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Old 01-24-2010, 11:17 AM
Ted Davisson Ted Davisson is offline
Join Date: Aug 2007
Location: I presenbtly live in Covington , LA.
Posts: 673
Default Captain Don , You Are The Man !

Captain Don ,
You Are The Man ! For that matter , I would be more surprised if anyone else but you came up with the same answer that Capt. Doc did !
As always thanks for all your postings and contributions ! You are a great source of help and information !
Smooth Sailing !
Ted davisson

Originally Posted by Shipyard Sam View Post
My guess is red lead paint was readily available when they started painting the things. Barns were painted red because farmers added blood from animal slaughtering to linseed oil to preserve the wood. Rust was also an additive to homemade paint as ferrous oxide made an effective anti-fungal protective coating.

Red paint, in more modern times, is also the easiest matching color of paint to be found in any hardware store in any rivertown, and all of it usually matches the red that was ever applied in any other town along the river.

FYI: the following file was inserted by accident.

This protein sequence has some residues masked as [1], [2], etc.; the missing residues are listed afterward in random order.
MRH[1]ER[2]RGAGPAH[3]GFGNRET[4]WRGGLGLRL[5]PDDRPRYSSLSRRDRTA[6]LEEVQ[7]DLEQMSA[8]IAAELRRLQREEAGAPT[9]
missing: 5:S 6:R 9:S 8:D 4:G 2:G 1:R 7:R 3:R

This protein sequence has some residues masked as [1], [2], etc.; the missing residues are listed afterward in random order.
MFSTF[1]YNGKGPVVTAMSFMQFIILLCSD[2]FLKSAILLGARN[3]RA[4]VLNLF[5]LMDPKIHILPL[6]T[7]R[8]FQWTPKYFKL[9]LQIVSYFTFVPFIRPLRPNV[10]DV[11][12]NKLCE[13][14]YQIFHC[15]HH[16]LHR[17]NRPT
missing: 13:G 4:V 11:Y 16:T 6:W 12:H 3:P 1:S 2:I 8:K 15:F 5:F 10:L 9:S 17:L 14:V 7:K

The US GREENBRIAR had a white wheel, and the HILTON FLAMINGO sported a HOT pink wheel until we got her, but had to go from pink to maroon because the model of the boat had a maroon paddlewheel. It took four GM's before one could be convinced that paddlewheels were traditionally painted RED, and not maroon. White 'go-faster" stripes add about 3 to 5 mph to the speed of the boat.

OK, Cap'n Ted-- what is the real answer?? Don't make me have to call the Doctor.

1. The model has a maroon paddlewheel.
2. Red wheel & white go-faster stripes. That's Rick the Master/Carpenter.
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